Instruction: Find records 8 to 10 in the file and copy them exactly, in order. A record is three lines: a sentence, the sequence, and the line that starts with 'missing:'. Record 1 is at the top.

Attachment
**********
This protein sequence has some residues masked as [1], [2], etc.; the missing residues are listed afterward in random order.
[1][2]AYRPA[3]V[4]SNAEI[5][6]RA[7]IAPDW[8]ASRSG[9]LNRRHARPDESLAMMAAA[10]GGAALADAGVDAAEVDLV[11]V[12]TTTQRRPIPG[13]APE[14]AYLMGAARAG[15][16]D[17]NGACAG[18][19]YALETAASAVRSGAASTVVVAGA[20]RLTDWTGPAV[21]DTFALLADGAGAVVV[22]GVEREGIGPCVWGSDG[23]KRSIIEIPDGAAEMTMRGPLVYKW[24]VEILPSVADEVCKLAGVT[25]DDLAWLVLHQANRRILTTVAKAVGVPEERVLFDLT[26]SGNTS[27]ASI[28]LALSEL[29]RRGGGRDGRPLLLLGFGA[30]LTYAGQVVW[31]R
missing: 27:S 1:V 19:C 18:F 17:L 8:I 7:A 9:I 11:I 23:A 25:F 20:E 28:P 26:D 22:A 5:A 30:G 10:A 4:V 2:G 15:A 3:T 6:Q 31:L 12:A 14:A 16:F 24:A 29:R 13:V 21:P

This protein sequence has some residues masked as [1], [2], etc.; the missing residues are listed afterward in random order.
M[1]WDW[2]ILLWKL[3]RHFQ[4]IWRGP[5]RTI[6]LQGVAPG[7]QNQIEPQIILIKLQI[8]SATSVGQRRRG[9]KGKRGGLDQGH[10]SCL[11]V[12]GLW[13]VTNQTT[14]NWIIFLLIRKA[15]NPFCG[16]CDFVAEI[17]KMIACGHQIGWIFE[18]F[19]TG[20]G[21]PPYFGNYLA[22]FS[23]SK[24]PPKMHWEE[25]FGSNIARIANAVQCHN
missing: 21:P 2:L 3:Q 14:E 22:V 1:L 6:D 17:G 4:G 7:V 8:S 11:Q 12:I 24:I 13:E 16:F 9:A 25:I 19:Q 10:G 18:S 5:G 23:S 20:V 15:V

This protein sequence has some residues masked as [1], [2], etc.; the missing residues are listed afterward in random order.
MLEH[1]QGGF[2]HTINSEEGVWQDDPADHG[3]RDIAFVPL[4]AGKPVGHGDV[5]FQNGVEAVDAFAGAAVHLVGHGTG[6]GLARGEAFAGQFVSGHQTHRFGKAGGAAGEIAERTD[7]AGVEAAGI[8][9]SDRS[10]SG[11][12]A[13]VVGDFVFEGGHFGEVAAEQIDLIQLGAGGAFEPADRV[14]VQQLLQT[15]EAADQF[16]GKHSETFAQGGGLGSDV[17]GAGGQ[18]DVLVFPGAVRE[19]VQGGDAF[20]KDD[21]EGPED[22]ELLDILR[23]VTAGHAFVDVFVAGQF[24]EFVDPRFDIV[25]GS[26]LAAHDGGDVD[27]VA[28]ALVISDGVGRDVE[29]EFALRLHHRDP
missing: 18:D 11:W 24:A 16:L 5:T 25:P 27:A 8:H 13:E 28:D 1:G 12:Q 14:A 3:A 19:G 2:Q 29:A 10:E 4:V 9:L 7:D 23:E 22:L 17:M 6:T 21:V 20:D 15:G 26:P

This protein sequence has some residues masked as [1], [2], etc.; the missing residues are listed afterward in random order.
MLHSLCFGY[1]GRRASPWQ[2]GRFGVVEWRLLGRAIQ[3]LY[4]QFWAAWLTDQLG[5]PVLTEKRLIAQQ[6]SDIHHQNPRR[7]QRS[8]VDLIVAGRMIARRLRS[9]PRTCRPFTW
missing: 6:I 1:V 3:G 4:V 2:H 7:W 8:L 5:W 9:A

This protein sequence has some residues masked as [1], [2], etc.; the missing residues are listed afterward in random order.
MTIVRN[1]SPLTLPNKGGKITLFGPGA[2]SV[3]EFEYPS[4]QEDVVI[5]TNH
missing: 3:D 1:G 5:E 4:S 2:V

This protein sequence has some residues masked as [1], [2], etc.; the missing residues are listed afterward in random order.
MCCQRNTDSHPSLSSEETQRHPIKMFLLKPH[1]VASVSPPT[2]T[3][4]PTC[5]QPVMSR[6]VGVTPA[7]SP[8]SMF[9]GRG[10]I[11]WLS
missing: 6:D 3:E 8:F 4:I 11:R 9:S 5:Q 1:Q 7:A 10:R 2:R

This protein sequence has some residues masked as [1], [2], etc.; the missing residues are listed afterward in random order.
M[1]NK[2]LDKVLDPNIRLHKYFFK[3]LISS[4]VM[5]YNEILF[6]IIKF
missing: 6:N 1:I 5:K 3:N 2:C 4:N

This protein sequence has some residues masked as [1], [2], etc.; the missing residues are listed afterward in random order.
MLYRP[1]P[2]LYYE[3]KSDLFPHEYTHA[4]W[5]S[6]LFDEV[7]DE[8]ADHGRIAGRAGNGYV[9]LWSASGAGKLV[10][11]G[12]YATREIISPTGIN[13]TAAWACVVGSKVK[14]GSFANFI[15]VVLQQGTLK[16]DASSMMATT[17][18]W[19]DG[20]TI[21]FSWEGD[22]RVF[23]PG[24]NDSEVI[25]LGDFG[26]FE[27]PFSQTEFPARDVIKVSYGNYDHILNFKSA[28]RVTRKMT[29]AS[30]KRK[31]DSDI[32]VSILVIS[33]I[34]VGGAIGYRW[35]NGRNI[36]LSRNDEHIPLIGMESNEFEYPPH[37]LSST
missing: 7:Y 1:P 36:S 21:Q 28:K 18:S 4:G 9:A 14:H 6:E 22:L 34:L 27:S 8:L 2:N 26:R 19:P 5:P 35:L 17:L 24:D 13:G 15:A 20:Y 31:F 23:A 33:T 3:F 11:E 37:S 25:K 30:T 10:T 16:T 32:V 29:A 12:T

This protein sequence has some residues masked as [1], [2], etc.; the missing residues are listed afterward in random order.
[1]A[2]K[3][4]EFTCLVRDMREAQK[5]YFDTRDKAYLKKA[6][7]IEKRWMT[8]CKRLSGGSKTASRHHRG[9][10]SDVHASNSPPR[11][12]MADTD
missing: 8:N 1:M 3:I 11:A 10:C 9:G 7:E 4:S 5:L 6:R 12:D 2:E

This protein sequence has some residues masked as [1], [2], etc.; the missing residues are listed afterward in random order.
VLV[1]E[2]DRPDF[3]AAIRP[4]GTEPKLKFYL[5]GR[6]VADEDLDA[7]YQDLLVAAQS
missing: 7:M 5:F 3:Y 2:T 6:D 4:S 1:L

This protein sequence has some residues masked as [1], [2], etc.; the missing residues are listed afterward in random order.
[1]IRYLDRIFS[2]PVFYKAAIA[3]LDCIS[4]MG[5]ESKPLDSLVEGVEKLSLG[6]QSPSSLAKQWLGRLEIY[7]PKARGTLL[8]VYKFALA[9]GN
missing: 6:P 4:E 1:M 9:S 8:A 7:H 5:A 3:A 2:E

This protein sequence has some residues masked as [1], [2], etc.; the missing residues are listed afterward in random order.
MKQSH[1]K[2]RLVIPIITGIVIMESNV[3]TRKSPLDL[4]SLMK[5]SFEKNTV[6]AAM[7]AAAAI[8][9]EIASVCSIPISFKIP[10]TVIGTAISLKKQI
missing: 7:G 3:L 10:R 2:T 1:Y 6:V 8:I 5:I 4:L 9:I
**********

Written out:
This protein sequence has some residues masked as [1], [2], etc.; the missing residues are listed afterward in random order.
MLYRP[1]P[2]LYYE[3]KSDLFPHEYTHA[4]W[5]S[6]LFDEV[7]DE[8]ADHGRIAGRAGNGYV[9]LWSASGAGKLV[10][11]G[12]YATREIISPTGIN[13]TAAWACVVGSKVK[14]GSFANFI[15]VVLQQGTLK[16]DASSMMATT[17][18]W[19]DG[20]TI[21]FSWEGD[22]RVF[23]PG[24]NDSEVI[25]LGDFG[26]FE[27]PFSQTEFPARDVIKVSYGNYDHILNFKSA[28]RVTRKMT[29]AS[30]KRK[31]DSDI[32]VSILVIS[33]I[34]VGGAIGYRW[35]NGRNI[36]LSRNDEHIPLIGMESNEFEYPPH[37]LSST
missing: 7:Y 1:P 36:S 21:Q 28:K 18:S 4:G 9:A 14:H 6:E 22:L 34:L 27:S 8:L 2:N 26:R 19:P 5:P 35:L 17:L 24:D 13:G 15:A 20:Y 31:F 23:A 33:T 3:F 11:E 37:S 25:K 30:T 10:T 16:T 32:V 29:A 12:T

This protein sequence has some residues masked as [1], [2], etc.; the missing residues are listed afterward in random order.
[1]A[2]K[3][4]EFTCLVRDMREAQK[5]YFDTRDKAYLKKA[6][7]IEKRWMT[8]CKRLSGGSKTASRHHRG[9][10]SDVHASNSPPR[11][12]MADTD
missing: 8:N 1:M 3:I 11:A 10:C 9:G 7:E 4:S 5:L 6:R 12:D 2:E

This protein sequence has some residues masked as [1], [2], etc.; the missing residues are listed afterward in random order.
VLV[1]E[2]DRPDF[3]AAIRP[4]GTEPKLKFYL[5]GR[6]VADEDLDA[7]YQDLLVAAQS
missing: 7:M 5:F 3:Y 2:T 6:D 4:S 1:L